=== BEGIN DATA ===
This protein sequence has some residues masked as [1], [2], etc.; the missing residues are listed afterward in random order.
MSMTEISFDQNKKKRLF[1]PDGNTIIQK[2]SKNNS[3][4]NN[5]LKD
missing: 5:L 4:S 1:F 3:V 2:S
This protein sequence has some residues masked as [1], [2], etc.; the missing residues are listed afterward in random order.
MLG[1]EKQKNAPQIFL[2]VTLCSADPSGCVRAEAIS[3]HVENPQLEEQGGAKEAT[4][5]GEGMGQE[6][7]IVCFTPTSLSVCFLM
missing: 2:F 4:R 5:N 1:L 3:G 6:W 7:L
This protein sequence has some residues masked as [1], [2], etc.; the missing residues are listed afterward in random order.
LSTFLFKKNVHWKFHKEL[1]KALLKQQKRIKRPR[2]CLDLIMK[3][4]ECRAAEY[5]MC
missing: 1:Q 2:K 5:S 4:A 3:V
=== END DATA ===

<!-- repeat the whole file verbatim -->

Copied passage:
This protein sequence has some residues masked as [1], [2], etc.; the missing residues are listed afterward in random order.
MSMTEISFDQNKKKRLF[1]PDGNTIIQK[2]SKNNS[3][4]NN[5]LKD
missing: 5:L 4:S 1:F 3:V 2:S
This protein sequence has some residues masked as [1], [2], etc.; the missing residues are listed afterward in random order.
MLG[1]EKQKNAPQIFL[2]VTLCSADPSGCVRAEAIS[3]HVENPQLEEQGGAKEAT[4][5]GEGMGQE[6][7]IVCFTPTSLSVCFLM
missing: 2:F 4:R 5:N 1:L 3:G 6:W 7:L
This protein sequence has some residues masked as [1], [2], etc.; the missing residues are listed afterward in random order.
LSTFLFKKNVHWKFHKEL[1]KALLKQQKRIKRPR[2]CLDLIMK[3][4]ECRAAEY[5]MC
missing: 1:Q 2:K 5:S 4:A 3:V